Anguttara Nikaya


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Anguttara Nikāya
Pañcaka Nipāta
16. Saddhamma Vaggo

The Book of the Gradual Sayings
The Book of the Fives

Chapter XVI: Saddhamma

Sutta 155

Dutiya Saddhammasammosa Suttaṃ

The Confounding of Saddhamma (b)

Translated by E. M. Hare

Copyright The Pali Text Society
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[1] Thus have I heard:

Once the Exalted One dwelt near Sāvatthī;
and there he addressed the monks, saying:

'Monks.'

'Yes, lord,' they replied;
and the Exalted One said:

'Monks, these five things
lead to the confounding,
the disappearance of Saddhamma.

What five?

Herein, monks, the monks master not Dhamma:
the sayings, psalms, catechisms, songs, solemnities, speeehes, birth-stories, marvels, runes.[1]

This, monks, is the first thing
that leads to the confounding,
the disappearance of Saddhamma.

They teach not others Dhamma in detail,
as heard,
as learned.

This, monks, is the second thing
that leads to the confounding,
the disappearance of Saddhamma.

They make not others speak it in detail,
as heard,
as learned.

This, monks, is the third thing
that leads to the confounding,
the disappearance of Saddhamma.

They make no repetition of it in detail,
as heard,
as learned.

This, monks, is the fourth thing
that leads to the confounding,
the disappearance of Saddhamma.

Again, monks, the monks do not in their hearts
turn over and ponder upon Dhamma,
they review it not in their minds.

This, monks, is the fifth thing
that leads to the confounding,
the disappearance of Saddhamma.

Monks, these are the five things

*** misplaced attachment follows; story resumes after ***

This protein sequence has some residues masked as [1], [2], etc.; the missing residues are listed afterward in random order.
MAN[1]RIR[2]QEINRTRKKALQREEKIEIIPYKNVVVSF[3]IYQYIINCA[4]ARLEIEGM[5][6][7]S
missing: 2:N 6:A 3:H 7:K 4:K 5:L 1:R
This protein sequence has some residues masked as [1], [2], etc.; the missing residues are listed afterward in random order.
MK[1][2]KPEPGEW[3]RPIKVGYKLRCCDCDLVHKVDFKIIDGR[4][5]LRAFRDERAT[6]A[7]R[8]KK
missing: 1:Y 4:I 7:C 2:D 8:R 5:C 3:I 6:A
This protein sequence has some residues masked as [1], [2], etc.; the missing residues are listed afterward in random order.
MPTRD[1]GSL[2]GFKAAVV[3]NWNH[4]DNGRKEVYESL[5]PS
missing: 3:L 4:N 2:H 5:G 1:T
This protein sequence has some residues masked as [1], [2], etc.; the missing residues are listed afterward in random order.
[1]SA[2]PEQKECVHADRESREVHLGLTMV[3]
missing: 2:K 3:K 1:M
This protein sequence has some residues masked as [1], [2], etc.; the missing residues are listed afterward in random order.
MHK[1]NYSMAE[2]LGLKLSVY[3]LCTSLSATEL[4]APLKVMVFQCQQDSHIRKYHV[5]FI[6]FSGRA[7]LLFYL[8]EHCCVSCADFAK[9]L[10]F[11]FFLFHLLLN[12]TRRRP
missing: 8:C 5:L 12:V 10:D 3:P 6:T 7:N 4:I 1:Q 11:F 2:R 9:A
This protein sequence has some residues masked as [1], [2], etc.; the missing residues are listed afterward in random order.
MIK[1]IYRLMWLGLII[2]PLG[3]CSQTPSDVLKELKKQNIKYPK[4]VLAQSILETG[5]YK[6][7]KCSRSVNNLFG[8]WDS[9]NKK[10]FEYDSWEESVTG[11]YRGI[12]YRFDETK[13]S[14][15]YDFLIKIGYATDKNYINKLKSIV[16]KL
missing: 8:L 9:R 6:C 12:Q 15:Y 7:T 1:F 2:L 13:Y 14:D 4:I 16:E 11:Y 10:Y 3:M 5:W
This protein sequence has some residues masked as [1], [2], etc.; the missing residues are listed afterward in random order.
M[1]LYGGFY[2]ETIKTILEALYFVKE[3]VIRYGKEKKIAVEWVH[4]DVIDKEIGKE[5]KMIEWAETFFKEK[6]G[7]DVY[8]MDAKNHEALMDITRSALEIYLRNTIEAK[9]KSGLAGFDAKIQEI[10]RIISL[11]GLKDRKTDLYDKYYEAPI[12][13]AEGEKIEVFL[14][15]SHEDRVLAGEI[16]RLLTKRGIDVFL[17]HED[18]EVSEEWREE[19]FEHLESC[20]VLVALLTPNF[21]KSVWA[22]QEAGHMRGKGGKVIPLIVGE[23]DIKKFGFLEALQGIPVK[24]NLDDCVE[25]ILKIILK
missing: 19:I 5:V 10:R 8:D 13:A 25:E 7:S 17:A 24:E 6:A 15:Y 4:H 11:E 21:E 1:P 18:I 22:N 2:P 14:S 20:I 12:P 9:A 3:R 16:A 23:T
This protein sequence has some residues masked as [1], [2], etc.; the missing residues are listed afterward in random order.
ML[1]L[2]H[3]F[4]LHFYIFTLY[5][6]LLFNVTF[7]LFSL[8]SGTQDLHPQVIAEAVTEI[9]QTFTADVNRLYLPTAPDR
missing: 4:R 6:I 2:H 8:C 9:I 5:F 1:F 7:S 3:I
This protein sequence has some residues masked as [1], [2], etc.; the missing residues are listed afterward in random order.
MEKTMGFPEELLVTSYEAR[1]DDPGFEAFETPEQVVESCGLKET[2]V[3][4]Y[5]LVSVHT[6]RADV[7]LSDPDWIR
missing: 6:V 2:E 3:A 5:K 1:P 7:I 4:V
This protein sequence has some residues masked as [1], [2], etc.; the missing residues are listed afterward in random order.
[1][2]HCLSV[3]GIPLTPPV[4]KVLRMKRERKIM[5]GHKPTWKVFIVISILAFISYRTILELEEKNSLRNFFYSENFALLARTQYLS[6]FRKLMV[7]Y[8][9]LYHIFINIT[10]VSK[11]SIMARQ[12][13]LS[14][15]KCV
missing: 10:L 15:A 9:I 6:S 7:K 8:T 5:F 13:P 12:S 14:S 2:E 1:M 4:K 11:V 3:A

that leads to the confounding,
the disappearance of Saddhamma.

 


 

'Monks, these five things
lead to the stability,
non-confounding,
to the non-disappearance of Saddhamma.

What five?

Herein, monks, the monks master Dhamma:
the sayings, psalms, catechisms, songs, solemnities, speeehes, birth-stories, marvels, runes.

This, monks, is the first thing
that leads to the stability,
non-confounding,
to the non-disappearance of Saddhamma.

They teach others Dhamma in detail,
as heard,
as learned.

This, monks, is the second thing
that leads to the stability,
non-confounding,
to the non-disappearance of Saddhamma.

They make others speak it in detail,
as heard,
as learned.

This, monks, is the third thing
that leads to the stability,
non-confounding,
to the non-disappearance of Saddhamma.

They make repetition of it in detail,
as heard,
as learned.

This, monks, is the fourth thing
that leads to the stability,
non-confounding,
to the non-disappearance of Saddhamma.

Again, monks, the monks in their hearts
turn over and ponder upon Dhamma,
they review it not in their minds.

This, monks, is the fifth thing
that leads to the stability,
non-confounding,
to the non-disappearance of Saddhamma.

Verily, monks, these are the five things
that lead to the stability,
non-confounding,
to the non-disappearance of Saddhamma.

 


[1] See Expos. i, 33 ff.; above, Ī 73.


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